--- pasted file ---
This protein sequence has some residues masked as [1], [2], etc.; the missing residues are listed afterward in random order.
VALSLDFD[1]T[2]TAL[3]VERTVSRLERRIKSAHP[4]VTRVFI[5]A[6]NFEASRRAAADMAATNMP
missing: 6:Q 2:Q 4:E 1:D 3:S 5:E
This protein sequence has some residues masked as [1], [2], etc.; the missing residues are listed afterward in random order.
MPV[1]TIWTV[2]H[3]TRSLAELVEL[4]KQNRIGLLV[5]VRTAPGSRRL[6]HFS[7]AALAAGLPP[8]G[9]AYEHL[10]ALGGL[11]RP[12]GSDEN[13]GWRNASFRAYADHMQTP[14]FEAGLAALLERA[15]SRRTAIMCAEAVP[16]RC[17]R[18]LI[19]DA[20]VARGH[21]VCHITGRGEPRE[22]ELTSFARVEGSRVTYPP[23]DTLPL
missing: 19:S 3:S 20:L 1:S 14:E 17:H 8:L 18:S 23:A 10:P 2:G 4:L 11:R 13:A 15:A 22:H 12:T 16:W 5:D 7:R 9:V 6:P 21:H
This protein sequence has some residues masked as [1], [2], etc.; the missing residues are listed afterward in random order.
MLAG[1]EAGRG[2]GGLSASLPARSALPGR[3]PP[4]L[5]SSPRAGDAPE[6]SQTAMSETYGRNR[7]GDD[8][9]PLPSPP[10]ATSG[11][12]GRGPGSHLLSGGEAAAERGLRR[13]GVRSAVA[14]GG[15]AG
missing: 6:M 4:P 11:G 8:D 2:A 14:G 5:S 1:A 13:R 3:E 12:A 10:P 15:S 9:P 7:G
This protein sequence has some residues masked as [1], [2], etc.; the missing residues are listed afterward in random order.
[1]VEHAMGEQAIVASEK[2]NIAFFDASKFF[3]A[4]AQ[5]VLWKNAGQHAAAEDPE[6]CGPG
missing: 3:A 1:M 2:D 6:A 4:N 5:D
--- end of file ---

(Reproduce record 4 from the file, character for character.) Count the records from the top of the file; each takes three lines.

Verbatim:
This protein sequence has some residues masked as [1], [2], etc.; the missing residues are listed afterward in random order.
[1]VEHAMGEQAIVASEK[2]NIAFFDASKFF[3]A[4]AQ[5]VLWKNAGQHAAAEDPE[6]CGPG
missing: 3:A 1:M 2:D 6:A 4:N 5:D